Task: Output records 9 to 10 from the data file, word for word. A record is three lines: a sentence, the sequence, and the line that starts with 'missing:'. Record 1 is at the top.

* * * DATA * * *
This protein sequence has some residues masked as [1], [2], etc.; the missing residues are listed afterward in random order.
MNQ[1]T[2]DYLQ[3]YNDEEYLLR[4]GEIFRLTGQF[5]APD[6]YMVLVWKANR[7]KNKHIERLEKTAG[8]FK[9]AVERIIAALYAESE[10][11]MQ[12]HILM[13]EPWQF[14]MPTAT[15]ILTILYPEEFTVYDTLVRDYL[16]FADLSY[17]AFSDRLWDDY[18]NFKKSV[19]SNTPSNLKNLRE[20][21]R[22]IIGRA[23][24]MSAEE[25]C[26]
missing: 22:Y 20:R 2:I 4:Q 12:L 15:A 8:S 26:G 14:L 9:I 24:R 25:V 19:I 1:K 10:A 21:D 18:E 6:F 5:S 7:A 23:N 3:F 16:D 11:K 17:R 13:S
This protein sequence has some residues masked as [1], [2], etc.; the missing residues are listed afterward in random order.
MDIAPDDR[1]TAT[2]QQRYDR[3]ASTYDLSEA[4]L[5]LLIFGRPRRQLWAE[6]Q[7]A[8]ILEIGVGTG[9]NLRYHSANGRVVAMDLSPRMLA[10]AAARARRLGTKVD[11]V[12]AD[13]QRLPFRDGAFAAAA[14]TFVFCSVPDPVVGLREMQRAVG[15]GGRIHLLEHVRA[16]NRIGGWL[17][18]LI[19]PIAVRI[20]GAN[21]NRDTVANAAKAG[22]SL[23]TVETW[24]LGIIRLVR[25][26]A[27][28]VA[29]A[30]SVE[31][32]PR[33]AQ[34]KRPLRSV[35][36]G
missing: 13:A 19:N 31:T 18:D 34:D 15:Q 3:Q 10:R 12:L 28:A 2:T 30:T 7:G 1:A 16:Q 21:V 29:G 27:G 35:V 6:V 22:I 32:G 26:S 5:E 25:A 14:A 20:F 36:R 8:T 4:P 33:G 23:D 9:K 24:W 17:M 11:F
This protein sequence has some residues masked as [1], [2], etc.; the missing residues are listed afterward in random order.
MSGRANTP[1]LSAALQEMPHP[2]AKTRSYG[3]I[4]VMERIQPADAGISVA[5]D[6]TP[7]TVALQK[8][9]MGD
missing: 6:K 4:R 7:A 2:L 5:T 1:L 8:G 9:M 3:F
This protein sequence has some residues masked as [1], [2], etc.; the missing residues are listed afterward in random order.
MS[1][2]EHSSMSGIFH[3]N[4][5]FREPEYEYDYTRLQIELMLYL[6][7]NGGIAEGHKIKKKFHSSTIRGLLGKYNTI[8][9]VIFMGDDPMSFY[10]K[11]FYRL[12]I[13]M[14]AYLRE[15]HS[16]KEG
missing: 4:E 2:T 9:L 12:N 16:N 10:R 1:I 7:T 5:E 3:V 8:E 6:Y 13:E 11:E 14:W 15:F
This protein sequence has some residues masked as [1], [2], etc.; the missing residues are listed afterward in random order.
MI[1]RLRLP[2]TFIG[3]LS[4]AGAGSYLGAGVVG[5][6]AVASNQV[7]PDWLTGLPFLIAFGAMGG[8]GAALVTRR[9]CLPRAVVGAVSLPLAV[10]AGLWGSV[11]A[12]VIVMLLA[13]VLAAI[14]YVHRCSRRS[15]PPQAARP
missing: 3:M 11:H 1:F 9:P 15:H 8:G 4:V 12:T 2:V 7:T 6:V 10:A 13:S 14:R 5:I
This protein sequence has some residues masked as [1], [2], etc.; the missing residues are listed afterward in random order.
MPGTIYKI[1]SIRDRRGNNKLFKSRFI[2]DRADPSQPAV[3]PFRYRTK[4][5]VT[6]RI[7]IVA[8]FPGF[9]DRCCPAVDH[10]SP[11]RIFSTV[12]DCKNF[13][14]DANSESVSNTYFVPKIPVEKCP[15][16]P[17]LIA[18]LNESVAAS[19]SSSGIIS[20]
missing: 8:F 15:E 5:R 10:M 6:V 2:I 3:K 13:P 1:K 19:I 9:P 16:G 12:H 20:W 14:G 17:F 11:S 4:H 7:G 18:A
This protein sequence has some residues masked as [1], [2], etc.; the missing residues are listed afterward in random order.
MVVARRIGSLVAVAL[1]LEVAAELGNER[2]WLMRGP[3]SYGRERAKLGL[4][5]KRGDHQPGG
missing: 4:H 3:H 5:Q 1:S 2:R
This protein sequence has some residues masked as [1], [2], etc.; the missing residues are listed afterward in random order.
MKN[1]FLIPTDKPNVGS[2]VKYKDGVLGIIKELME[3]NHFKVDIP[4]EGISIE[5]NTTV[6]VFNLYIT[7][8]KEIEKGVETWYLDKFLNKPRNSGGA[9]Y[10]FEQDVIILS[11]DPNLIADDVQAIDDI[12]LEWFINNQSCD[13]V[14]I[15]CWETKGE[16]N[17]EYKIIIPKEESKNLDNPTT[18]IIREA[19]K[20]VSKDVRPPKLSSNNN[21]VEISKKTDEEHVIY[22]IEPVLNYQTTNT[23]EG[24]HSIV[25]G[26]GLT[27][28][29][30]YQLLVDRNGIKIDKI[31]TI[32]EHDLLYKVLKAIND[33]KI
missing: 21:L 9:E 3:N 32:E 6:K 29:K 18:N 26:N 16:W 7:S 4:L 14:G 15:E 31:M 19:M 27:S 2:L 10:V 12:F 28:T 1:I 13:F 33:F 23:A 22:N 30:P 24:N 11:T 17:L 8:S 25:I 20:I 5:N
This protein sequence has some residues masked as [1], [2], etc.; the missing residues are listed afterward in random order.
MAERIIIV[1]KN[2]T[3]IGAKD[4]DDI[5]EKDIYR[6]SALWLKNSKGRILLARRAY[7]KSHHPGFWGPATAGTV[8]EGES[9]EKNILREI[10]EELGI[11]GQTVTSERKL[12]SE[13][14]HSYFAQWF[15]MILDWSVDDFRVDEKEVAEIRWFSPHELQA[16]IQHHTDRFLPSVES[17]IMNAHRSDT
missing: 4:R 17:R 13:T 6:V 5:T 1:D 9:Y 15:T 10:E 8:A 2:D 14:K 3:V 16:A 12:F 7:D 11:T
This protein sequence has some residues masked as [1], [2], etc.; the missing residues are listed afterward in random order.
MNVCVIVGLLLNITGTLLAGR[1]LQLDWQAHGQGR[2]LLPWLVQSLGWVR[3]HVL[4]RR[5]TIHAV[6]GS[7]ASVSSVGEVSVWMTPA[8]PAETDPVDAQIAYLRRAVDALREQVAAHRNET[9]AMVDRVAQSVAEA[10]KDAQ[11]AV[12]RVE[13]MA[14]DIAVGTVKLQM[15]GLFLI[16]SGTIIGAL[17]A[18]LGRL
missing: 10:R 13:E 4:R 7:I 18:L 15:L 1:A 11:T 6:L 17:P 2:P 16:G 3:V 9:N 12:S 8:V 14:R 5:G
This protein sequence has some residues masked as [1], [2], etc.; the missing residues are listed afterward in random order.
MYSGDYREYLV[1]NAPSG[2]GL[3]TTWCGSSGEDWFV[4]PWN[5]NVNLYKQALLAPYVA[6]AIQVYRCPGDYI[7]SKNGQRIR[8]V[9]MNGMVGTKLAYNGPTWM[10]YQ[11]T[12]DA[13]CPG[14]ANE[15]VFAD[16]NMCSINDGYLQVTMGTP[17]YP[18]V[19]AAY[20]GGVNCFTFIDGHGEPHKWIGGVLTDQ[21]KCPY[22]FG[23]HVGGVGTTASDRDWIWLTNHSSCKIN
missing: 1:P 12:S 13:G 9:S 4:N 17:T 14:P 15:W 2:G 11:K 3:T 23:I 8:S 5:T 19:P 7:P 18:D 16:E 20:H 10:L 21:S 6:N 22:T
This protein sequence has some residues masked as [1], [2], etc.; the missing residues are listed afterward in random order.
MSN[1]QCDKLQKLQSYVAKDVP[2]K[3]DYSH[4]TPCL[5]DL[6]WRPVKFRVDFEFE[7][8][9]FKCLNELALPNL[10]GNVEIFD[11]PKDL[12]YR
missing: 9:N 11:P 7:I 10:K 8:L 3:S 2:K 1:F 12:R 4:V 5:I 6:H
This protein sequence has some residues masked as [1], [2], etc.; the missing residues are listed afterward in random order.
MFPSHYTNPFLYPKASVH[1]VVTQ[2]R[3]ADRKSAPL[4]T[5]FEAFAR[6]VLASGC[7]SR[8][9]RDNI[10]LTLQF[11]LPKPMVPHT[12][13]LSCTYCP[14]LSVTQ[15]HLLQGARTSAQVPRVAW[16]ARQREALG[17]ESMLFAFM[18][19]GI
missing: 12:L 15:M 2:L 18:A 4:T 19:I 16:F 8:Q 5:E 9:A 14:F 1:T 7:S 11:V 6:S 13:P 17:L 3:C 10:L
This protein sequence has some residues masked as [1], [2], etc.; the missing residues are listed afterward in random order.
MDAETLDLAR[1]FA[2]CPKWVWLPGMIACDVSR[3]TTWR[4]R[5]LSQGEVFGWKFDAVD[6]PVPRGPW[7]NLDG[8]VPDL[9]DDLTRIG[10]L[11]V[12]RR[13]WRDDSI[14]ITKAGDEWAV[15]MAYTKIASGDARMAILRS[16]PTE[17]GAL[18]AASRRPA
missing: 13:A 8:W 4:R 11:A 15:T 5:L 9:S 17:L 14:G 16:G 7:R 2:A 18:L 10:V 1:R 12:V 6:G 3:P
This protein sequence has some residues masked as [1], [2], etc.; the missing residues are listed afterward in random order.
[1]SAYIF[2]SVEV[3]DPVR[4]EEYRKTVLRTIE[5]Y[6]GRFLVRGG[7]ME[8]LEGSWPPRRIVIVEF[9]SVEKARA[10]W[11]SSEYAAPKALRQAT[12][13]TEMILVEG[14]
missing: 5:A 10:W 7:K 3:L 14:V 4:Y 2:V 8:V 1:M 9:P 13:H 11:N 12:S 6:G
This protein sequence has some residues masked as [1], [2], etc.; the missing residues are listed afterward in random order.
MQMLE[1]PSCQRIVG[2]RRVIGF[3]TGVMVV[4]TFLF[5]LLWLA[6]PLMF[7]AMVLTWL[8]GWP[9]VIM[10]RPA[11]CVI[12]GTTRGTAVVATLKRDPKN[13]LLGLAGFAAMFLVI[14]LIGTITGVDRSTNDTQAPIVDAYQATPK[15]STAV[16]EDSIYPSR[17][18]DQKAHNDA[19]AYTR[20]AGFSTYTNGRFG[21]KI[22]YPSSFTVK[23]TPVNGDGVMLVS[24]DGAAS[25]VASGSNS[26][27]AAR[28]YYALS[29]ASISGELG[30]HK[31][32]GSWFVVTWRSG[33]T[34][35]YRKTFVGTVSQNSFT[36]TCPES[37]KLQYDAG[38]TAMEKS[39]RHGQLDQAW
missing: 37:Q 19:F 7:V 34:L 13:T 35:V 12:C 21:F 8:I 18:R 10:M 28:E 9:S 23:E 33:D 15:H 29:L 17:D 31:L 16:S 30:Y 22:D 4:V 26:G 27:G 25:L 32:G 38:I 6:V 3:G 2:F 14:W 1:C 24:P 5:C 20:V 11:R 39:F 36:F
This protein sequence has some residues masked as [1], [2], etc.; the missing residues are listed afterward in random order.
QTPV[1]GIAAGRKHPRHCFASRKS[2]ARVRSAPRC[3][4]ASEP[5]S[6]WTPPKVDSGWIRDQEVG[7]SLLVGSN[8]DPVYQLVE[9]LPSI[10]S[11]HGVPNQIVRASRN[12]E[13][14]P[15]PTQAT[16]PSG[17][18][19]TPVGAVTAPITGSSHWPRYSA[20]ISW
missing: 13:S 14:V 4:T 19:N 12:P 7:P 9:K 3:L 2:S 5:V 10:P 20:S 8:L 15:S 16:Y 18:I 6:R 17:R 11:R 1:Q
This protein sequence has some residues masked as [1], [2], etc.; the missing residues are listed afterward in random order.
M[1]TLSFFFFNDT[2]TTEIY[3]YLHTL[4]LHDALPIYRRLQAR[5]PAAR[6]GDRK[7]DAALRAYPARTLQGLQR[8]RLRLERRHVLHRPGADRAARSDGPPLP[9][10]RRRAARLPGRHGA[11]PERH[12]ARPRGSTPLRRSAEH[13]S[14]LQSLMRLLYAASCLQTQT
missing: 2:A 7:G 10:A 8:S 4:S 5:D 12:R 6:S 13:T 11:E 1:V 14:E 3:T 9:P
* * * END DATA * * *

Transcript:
This protein sequence has some residues masked as [1], [2], etc.; the missing residues are listed afterward in random order.
MAERIIIV[1]KN[2]T[3]IGAKD[4]DDI[5]EKDIYR[6]SALWLKNSKGRILLARRAY[7]KSHHPGFWGPATAGTV[8]EGES[9]EKNILREI[10]EELGI[11]GQTVTSERKL[12]SE[13][14]HSYFAQWF[15]MILDWSVDDFRVDEKEVAEIRWFSPHELQA[16]IQHHTDRFLPSVES[17]IMNAHRSDT
missing: 4:R 17:R 13:T 6:V 5:T 1:D 9:Y 15:T 10:E 8:A 2:D 14:K 3:V 16:A 12:F 7:D 11:T
This protein sequence has some residues masked as [1], [2], etc.; the missing residues are listed afterward in random order.
MNVCVIVGLLLNITGTLLAGR[1]LQLDWQAHGQGR[2]LLPWLVQSLGWVR[3]HVL[4]RR[5]TIHAV[6]GS[7]ASVSSVGEVSVWMTPA[8]PAETDPVDAQIAYLRRAVDALREQVAAHRNET[9]AMVDRVAQSVAEA[10]KDAQ[11]AV[12]RVE[13]MA[14]DIAVGTVKLQM[15]GLFLI[16]SGTIIGAL[17]A[18]LGRL
missing: 10:R 13:E 4:R 7:I 18:L 15:L 1:A 11:T 6:L 17:P 2:P 16:G 3:V 9:N 12:S 8:V 14:R 5:G